Nine years ago I was diagnosed with cardiomyopathy and heart failure. I was very weak, but I improved with medication and diet. At this point, I decided to get a second opinion at Emory Healthcare based on Dr. Andy Smith’s recognition in the heart failure community. I quickly felt very comfortable with Dr. Smith and his staff at the Emory Heart Failure Clinic.
My husband and I concluded that we had met the best doctor to manage my progressive illness. Due to our confidence in Dr. Smith, we followed his advice to have a defibrillator implanted in 2006 to help manage my arrhythmias. In 2007, I became symptomatic again because my mitral valve was leaking significantly. Dr. Smith and my local cardiologist in Macon, Dr. Thomas Terry, advised that I have valve surgery. In 2008, Dr. Robert Guyton, at Emory, performed a mitral valve repair on my heart. A few weeks after surgery, I began having more arrhythmias that could not be controlled. As a result of this new challenge, I had a cardiac ablation in Macon by Dr. Felix Sogade. My heart continued to weaken over the next two years, and I was placed on the heart transplant waiting list in February 2010.
Living with advanced heart failure has been challenging at times. Before my heart transplant in March 2010, there were the days when I couldn’t grocery shop, vacuum or even walk for five minutes. I even dreaded having to wash and dry my hair because I would get exhausted and had trouble breathing.
Life has changed for my family over the last nine years but my husband and I believe that these changes have been beneficial to improving our way of approaching life. Due to my illness, we were unable to have children and our greatest gift has been our beautiful son that we adopted in 2008. We now appreciate each day that we are given and feel very blessed that I have been given a second chance at life.
Waiting for a new heart can be a difficult challenge. But, my family was blessed when we received a phone call about a new heart only 10 days after being placed on the waiting list. Having the heart transplant was such an exciting time for me. When I first came off the ventilator after the surgery, I could already feel an improvement. I noticed my chronic cough was gone and my husband quickly told me I had color in my cheeks again. Four days after surgery I was walking the hospital halls. In fact, I was walking faster and further than I had in the previous two years. I have been exercising ever since: walking, running, light weight training and tennis. These are activities most people take for granted; activities I used to take for granted. Not any more, now I appreciate all activities of daily living. I even enjoy working again!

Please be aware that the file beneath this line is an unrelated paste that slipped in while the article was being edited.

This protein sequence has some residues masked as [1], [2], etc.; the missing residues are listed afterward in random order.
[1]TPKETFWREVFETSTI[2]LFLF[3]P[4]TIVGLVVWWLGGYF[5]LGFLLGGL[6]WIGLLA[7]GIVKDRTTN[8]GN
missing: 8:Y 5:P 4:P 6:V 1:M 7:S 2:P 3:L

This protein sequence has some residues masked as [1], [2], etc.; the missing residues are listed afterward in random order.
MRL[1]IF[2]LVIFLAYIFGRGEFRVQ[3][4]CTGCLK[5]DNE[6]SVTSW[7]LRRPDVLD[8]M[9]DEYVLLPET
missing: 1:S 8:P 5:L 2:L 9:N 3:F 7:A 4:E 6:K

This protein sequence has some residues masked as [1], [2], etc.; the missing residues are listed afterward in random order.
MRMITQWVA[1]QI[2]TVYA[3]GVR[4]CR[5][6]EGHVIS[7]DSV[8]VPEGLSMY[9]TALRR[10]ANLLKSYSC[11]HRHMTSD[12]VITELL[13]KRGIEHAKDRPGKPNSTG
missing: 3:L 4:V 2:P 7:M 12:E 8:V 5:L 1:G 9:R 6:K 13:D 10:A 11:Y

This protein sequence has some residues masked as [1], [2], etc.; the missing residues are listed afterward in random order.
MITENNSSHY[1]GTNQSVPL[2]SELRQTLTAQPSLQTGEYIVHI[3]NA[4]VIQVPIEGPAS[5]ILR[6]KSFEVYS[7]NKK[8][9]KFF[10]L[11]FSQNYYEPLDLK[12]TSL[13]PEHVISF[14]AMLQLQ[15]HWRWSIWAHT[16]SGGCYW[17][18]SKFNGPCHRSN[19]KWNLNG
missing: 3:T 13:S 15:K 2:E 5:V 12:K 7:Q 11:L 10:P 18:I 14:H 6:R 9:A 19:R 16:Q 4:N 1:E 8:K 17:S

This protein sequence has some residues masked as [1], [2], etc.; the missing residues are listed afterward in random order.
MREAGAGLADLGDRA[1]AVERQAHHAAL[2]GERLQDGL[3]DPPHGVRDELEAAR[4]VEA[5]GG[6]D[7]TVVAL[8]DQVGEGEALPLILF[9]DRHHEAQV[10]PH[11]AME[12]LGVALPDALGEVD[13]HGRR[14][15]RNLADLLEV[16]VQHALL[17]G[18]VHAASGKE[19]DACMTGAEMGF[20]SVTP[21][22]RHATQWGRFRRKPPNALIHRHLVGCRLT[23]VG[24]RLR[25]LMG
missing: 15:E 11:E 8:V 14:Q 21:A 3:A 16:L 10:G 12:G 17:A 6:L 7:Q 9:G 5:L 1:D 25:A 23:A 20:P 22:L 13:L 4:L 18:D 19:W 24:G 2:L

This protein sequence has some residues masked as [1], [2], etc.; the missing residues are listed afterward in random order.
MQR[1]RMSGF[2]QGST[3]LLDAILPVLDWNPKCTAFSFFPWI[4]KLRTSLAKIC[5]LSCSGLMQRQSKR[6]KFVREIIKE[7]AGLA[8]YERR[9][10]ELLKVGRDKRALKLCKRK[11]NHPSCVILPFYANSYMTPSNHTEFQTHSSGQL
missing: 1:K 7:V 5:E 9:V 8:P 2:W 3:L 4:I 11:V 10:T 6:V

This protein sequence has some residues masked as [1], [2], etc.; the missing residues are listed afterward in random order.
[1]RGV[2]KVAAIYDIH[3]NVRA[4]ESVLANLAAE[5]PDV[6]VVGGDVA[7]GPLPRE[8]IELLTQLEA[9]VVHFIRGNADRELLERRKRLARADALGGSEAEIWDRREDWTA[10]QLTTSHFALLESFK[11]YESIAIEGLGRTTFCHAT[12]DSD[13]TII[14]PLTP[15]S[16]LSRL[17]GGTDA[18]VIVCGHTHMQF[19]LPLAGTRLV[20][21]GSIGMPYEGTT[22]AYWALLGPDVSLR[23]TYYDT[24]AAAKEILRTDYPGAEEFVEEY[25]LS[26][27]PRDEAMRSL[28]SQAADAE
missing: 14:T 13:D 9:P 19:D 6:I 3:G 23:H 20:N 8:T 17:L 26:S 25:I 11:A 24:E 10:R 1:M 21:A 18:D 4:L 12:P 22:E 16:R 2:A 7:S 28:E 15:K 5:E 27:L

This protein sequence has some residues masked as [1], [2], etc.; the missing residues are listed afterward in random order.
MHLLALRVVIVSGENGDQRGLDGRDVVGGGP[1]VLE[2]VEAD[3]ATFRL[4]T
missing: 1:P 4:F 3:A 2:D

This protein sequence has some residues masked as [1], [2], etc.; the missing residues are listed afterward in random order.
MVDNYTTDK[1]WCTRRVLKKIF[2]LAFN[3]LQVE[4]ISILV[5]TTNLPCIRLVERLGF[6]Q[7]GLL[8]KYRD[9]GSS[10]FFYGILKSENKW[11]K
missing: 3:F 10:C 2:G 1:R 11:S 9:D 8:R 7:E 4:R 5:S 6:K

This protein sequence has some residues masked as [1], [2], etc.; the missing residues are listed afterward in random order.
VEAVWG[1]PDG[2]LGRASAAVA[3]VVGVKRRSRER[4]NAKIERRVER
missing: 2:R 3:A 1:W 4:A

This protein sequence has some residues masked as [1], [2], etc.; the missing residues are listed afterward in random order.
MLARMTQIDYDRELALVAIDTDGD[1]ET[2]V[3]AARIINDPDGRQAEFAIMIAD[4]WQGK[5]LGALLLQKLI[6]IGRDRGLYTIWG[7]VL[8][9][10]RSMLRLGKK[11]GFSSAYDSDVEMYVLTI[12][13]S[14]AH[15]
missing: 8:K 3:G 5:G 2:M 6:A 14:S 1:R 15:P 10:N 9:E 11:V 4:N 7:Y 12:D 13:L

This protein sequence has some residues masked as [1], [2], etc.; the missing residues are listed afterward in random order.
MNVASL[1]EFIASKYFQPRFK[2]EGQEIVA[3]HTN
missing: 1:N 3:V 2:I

Since having my transplant, I am followed at the Emory Transplant Clinic and I am proud to say I have met many more remarkable doctors and nurses. I call my clinic doctors, typically Dr. Book, Dr. Laskar or Dr. Cole, my biopsy buddies since I have to have heart biopsies on a regular basis to check for rejection of my new heart. They are great at their jobs, but I would not expect anything less from such a superb hospital. My confidence in Emory, my faith in God and my support from my family give me the courage to continue living life to the fullest each and every day. I could not ask for anything more.
There is no doubt that I was able to benefit from the research and advances made possible by organizations like Emory Healthcare and the American Heart Association, and receive a heart transplant – when 50 years ago there would not have been any options for me!
I am proud to be participating in the 2011 Metro Atlanta Heart Walk! The American Heart Association has made huge advances in the treatment of heart disease resulting from funding heart research, and I want to give back so that others can benefit and hopefully we will one day find a cure for heart disease. I am also walking to honor my family, my heart donor and their family, and the many staff at Emory Healthcare who have been with me on my journey from heart failure to heart transplantation.
Malia Veator, Emory Heart & Vascular Center patient and 2011 Atlanta Heart Walk Participant